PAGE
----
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Someone groped Preity Zinta there!
Tuesday, February 22, 2005 13:25 IST
By Santa Banta News Network
Bollywood star Preity Zinta says after two close shaves with death, her life has changed forever.

"They say there are some moments in our lives which change us forever. These moments change the way we think, behave and view life and death," she says in her latest column for the BBC News website.

The first such moment was when Preity and several Bollywood stars escaped unhurt when grenades were thrown at the stage they were performing in Colombo.

The second was at Phuket, the beach resort in Thailand, when the tsunami hit Dec 26 and Preity slept through the disaster in a rented villa and took off for sea diving a few days later.

"They have just come and gone for me. And I am lucky to have come out alive and able to tell my tale. They are far removed from the glitter and glamour of my film life," she wrote.

Preity's decision to go on a holiday soon after the tsunami drew a lot of flak from readers, with some calling her "callous" and "pathetic", though some supported her too.

About her first brush with death on a "balmy night in the Sri Lankan capital", she wrote: "We are five minutes away from closing a mega Bollywood song-and-dance revue at the local cricket stadium. There are kinetic stars on the stage, with 10,000 happy people in the stands enjoying the carnival atmosphere.

"Bollywood hero Shah Rukh Khan is doing his gig with dancers. I am waiting in the left wing for my finale. The music is pulsating through the audience, and the pyrotechnics are lighting up the inky black night.

"Suddenly I see a man in the front row flying to his left. Then I see Shah Rukh looking to his right and left. Then I see the dancers disappear. What is happening?

"I stepped on the stage and leaned over. I saw a pool of blood in the front rows. The security men grab us from behind and ask us to leave.

"A bomb has exploded in the front rows - two people are dead, more than a dozen injured. The concert has come to a bloody end. The next few minutes are surreal.

"As I am coming down the backstage stairway, all hell is breaking lose. I see a woman with her arm blown off, bleeding and screaming 'Someone, help me please'. I see panicky people running in from all sides, and in the middle of this confusion, someone gropes me."

Preity says she reached Mumbai late at night after the flight from Colombo was held up for the Indian troupe in Colombo.

She says she arrived in the pretty Thai resort of Phuket on Christmas day for a break and "determined to make the most of it".

"I decide to give myself all the sleep and rest I need after a frenetic year of films, commercials and shows - I have travelled to 50 cities around the world in the past year on work."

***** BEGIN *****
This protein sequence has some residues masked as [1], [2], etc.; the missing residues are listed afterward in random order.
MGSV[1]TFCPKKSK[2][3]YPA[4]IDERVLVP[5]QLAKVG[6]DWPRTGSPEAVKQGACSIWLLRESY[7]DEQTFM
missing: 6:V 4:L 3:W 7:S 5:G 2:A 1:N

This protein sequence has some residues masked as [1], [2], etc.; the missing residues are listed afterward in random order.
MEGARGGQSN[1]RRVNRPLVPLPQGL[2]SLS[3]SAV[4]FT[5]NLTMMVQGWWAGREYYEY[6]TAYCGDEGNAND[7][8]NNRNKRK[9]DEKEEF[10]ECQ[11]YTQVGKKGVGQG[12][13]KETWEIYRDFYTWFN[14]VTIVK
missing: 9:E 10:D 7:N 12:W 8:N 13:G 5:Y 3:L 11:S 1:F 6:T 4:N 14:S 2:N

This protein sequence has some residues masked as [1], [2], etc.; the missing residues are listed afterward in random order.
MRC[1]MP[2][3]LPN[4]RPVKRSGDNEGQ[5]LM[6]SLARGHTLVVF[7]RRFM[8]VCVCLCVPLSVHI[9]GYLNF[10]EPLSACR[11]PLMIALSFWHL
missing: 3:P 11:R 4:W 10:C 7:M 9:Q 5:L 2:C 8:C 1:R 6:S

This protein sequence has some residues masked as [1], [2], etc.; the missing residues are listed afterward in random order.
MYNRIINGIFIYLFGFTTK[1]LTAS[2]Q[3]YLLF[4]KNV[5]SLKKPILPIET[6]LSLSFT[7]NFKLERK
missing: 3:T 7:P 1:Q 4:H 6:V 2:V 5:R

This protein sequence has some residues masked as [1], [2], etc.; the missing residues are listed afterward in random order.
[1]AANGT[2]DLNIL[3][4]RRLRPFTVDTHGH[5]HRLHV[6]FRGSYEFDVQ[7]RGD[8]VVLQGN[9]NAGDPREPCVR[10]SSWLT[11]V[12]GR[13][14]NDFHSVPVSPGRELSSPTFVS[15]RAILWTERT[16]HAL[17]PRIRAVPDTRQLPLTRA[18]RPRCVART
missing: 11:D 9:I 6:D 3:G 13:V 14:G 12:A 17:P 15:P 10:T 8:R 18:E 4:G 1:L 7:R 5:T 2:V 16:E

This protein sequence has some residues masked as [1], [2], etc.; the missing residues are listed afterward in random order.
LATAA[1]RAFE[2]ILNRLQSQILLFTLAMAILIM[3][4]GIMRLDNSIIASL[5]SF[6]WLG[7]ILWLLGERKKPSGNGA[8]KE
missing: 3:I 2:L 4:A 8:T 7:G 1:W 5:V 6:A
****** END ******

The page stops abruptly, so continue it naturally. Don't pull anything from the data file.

Preity had dinner with some friends and retired to the villa at two in the morning, switched off her mobile phone and crashed out.

"I remember hearing a din in my sleep sometime later. I toss and turn in my bed, covering my ears and cursing whoever was making all that noise outside. Then suddenly, there is someone banging on the door. Loudly.

"I open the door sleepily to see my friend panting outside. "There's been a tidal wave. We must run!" he shouts.

"I pick up my handbag and run along with him. I step outside the villa and there's water all around. What is happening?

"I have slept through the tsunami that has killed nearly 6,000 people on Thailand's coast, mostly in Phuket. I have slept as two killer waves forced the hotel to evacuate guests from the island."

"I made contact with my hysterical mother and told her I was safe. I said that as soon as I get a seat on a flight, I will be back home. I ended up spending eight more days on the devastated island, and saw survivors picking up the pieces."

But that did not stop her from doing the "unthinkable". "I go out into the deep sea off the Thai coast and spend four nights in a yacht near Similan Island, close to Burma.

"I dived into the ocean with my life vest and swam. The sea is calm and blue. I am humbler, smaller and feel as vulnerable after two near escapes from death. It feels good to be alive."

Maeesha from Philadelphia in the US, a reader of Preity's column, wrote: "Preity, your honesty confounds me, yet I appreciate it. Nevertheless, I still find it shocking how you took the unnecessary risk of spending eight days on a yacht in the middle of the tempestuous sea.

"If you had to risk your life you could have done it by helping all those people around you who were in dire need and at the brink of death."

Said I.A. Siddique of Oman: "It is good for you to escape but really you must have worked at Phuket to help the people and to know the pain of the orphan. I hope in such cases you must help at the time of event."

Shekib of Kabul was "appalled" by her article. "Mostly because all you do is list off all the fun things you managed to do whilst others are suffering! I'm glad you had fun in Thailand...while over 300,000 people were in the midst of dying.

"Maybe you should have tried to be like Bono and raise some money for the million+ people left without homes and businesses. Or maybe you should be like most people and keep your moments of reflections. Glad you feel good to be alive because guess what? 300,000+ people don't..."

But Preity had supporters among the correspondents, like Pradip Tara from US.

"She proves her sanity by showing both sides of the picture. I totally reject those 'moan and groan' critics who bad-mouth Preity, for not focusing more on the misery. Wisdom comes with age but Preity seems to have gotten a head start in her youth. Keep up the good work Preity," Tara wrote.
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